Blog: What’s Being Said About Utah?

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Blog: What’s Being Said About Utah?

By: Laura Summers

Fall is hands-down my favorite season. The weather is cooling, the holidays are nearing, and Utah’s already-beautiful canyons become breathtaking. Fall is also when the Henry J. Kaiser Family Foundation and the National Association of Medicaid Directors release results from their annual 50-state Medicaid survey.

For those of us who track state health policy, there is nothing more exciting than accessing this holy grail of information on state Medicaid program changes and updates. The report provides an “in-depth examination” of Medicaid programs across the country, drawn from a “survey of Medicaid officials in all 50 states and the District of Columbia.”[1]

So what does the report say about Utah?

Utah is both expanding and narrowing Medicaid eligibility: The very first page of the report highlights Utah as a state “to watch” given it is one of three states that had Medicaid expansion proposals on their November 2018 ballots. As we recently learned, residents in all three of these states, Idaho, Nebraska, and Utah, voted to expand Medicaid.

Utah is also one of eight states that plans to eliminate retroactive eligibility for one or more Medicaid groups. Retroactive eligibility allows Medicaid to pay for services received by the beneficiary three-months prior to their application date if they were eligible for coverage at that time. Utah eliminated retroactive eligibility for its Primary Care Network program, which is a limited benefit health plan offered to a capped number of adults who are not traditionally eligible for Medicaid.

Utah is also one of 10 states that implemented a “narrow” Medicaid expansion. In FY2018, Utah expanded Medicaid to adults without dependent children who are: (1) chronically homeless; (2) involved in the justice system through probation, parole, or court ordered treatment needing substance abuse or mental health treatment; (3) needing substance abuse treatment or mental health treatment.

Utah plans to make information about its managed care plans more accessible. Utah is one of only two states that reported new quality initiatives in FY2019. Utah plans to develop a public facing dashboard that will provide comparison data on its Medicaid Accountable Care Organizations (ACOs). Utah’s ACOs are health plans that manage the state’s Medicaid population. Utah is also one of 12 states that reported new or expanded dental health plans.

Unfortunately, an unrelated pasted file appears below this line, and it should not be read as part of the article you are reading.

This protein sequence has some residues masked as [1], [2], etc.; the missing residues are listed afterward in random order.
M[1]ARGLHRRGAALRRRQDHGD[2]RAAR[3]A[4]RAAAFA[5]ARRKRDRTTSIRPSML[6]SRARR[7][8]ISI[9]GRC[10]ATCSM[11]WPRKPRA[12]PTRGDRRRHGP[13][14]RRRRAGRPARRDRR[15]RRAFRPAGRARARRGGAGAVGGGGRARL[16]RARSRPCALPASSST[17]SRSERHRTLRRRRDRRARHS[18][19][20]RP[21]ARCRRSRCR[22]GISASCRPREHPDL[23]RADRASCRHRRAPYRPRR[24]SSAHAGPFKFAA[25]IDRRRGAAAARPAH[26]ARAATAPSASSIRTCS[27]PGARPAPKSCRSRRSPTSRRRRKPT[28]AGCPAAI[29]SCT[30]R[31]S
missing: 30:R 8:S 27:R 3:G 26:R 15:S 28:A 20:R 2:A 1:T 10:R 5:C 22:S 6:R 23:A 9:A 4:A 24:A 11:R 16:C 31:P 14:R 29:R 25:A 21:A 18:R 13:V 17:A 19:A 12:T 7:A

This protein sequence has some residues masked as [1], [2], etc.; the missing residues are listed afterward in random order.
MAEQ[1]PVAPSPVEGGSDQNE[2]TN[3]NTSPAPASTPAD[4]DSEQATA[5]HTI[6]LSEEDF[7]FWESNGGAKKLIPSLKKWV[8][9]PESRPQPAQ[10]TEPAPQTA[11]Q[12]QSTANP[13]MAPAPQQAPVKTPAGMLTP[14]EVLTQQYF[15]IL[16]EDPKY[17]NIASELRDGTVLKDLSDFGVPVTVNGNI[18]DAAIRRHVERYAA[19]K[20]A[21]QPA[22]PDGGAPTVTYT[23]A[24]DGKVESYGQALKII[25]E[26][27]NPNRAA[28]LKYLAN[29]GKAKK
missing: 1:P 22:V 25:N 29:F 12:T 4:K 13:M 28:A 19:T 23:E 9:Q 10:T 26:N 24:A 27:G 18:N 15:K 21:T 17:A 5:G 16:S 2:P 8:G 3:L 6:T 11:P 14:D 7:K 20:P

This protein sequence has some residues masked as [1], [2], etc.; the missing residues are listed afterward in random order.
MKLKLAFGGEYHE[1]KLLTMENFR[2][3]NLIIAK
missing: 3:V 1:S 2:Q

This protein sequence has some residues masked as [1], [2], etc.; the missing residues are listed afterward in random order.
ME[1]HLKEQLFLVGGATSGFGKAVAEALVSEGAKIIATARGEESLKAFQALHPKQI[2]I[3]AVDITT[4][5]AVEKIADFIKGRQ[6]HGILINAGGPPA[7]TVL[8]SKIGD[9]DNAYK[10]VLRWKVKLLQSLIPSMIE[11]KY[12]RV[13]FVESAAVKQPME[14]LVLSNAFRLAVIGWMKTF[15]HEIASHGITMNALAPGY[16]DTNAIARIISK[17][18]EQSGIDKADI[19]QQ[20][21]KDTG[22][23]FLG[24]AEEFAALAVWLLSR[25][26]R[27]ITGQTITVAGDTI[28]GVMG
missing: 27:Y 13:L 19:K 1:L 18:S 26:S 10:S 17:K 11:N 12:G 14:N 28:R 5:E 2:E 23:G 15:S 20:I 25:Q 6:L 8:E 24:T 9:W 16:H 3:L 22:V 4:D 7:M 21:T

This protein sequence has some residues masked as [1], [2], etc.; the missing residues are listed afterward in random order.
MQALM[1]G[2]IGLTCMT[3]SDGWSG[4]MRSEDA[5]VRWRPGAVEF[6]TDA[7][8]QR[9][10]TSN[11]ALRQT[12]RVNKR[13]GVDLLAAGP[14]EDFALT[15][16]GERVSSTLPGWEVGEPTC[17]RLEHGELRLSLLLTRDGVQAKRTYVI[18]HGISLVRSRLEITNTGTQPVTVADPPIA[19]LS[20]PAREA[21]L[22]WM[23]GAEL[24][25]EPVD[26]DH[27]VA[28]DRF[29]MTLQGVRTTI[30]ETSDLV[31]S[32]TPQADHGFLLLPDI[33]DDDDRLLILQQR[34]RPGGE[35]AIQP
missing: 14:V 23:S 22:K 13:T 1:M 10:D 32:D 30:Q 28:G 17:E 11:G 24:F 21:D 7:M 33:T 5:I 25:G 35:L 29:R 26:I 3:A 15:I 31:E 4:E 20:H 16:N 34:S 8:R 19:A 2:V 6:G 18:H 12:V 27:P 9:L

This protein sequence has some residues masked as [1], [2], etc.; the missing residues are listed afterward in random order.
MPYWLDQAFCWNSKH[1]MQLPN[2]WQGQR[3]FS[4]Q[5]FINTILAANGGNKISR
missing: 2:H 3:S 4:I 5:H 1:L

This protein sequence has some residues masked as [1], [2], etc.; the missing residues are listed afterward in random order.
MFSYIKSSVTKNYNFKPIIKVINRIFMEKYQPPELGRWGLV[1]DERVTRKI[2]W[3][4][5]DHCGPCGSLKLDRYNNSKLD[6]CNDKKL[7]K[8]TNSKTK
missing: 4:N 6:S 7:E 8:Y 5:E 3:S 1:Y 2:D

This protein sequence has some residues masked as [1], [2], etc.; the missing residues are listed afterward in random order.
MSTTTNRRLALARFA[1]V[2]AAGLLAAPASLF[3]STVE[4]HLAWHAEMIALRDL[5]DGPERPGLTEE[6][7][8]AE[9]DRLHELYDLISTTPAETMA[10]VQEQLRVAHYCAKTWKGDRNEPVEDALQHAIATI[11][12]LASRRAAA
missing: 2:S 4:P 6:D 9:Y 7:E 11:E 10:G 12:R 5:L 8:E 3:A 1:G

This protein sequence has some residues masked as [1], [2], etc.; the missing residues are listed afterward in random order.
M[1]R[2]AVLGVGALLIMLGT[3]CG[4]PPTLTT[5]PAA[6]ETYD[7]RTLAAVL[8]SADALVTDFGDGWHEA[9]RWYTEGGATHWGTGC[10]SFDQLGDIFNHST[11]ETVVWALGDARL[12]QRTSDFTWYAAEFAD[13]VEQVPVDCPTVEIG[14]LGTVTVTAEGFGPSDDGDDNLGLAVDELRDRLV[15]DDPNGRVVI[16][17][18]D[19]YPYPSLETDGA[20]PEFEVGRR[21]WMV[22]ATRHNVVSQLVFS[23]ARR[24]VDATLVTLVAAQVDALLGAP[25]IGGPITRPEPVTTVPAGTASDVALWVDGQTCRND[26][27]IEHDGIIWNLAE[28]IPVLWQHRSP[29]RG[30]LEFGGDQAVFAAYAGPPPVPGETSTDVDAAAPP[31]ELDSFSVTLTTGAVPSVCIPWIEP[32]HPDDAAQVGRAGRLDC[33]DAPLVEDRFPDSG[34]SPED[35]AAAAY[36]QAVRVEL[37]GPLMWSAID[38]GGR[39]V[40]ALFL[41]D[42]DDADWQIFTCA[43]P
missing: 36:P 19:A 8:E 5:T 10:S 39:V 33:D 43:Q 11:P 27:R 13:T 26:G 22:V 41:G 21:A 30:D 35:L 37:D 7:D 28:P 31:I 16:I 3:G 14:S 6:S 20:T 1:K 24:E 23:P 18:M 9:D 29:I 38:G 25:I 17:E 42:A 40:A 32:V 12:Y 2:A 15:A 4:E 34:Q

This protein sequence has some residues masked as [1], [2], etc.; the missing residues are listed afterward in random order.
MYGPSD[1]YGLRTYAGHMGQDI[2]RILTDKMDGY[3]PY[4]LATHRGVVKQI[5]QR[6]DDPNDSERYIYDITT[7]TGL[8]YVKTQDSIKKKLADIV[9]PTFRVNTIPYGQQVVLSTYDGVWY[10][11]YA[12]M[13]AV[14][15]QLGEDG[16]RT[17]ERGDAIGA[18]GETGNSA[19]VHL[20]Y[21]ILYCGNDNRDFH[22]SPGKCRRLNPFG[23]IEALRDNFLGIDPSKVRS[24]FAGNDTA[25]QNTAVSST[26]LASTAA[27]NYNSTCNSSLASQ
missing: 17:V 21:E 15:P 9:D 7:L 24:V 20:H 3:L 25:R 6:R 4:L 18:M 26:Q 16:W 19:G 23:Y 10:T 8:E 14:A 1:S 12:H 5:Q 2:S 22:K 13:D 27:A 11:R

Utah does not have any near-term plans to reform its Medicaid delivery or payment system. Utah is only one of a handful of states that did not report current or planned delivery system or payment reform initiatives in FY2018 or FY2019.

Utah added several new benefits in FY2018, but increased copayments and is planning to cut some benefits in FY2019. In 2017 Utah added three benefits to its Medicaid programs: (1) Screening, Brief Intervention, and Referral to Treatment (SBIRT) services for beneficiaries age 13 and older;[2] (2) dental services for individuals with disabilities; and (3) residential treatment services in a qualifying institution for individuals with a substance use disorder.

Both New Mexico and Utah plan to eliminate Early and Periodic Screening, Diagnostic, and Treatment (EPSDT) coverage for some individuals ages 19 and 20 in FY2019 if the Centers for Medicare & Medicaid Services (CMS) allow them to make the cut.[3]

Utah also reported increasing pharmacy copays from $2 to $4, changing inpatient copays from $220 per year to $75 per stay, and increasing hospital outpatient service copays ($4 per visit, up to $100 per year).[4] The changes apply to all beneficiaries except children and pregnant women.

In the past year Utah has made changes to its Medicaid program that closely align with actions taken in other states. While this report is meant to provide a national view of Medicaid program changes and updates, it provides a nice snapshot of recent activity occurring in each state. In general, Utah seems to be following the major policy and program trends occurring in other states.

Laura Summers is the senior health care analyst at the Kem C. Gardner Policy Institute. 

 

[1] Gifford, K. Edwards, B. Lashbrook, A. (2018 October). States Focus on Quality and Outcomes Amid Waiver Changes. Results from a 50-State Medicaid Budget Survey for State Fiscal Years 2018 and 2019. Retrieved from http://files.kff.org/attachment/Report-States-Focus-on-Quality-and-Outcomes-Amid-Waiver%20Changes-Results-from-a-50-State-Medicaid-Budget-Survey-for-State-Fiscal-Years-2018-and-2019.

[2] SBRIT is used to identify alcohol and illicit drug abuse or dependence.

[3] For more information on EPSDT see https://www.medicaid.gov/medicaid/benefits/epsdt/index.html.

[4] Co-pay Information. (2018, April 2). Utah Department of Health. Retrieved from https://www.health.utah.gov/umb/forms/pdf/Co-PaymentChart.pdf.

2018-11-16T10:30:08+00:00November 16th, 2018|Blog, Economics and Public Policy, Practice Areas, Health Care|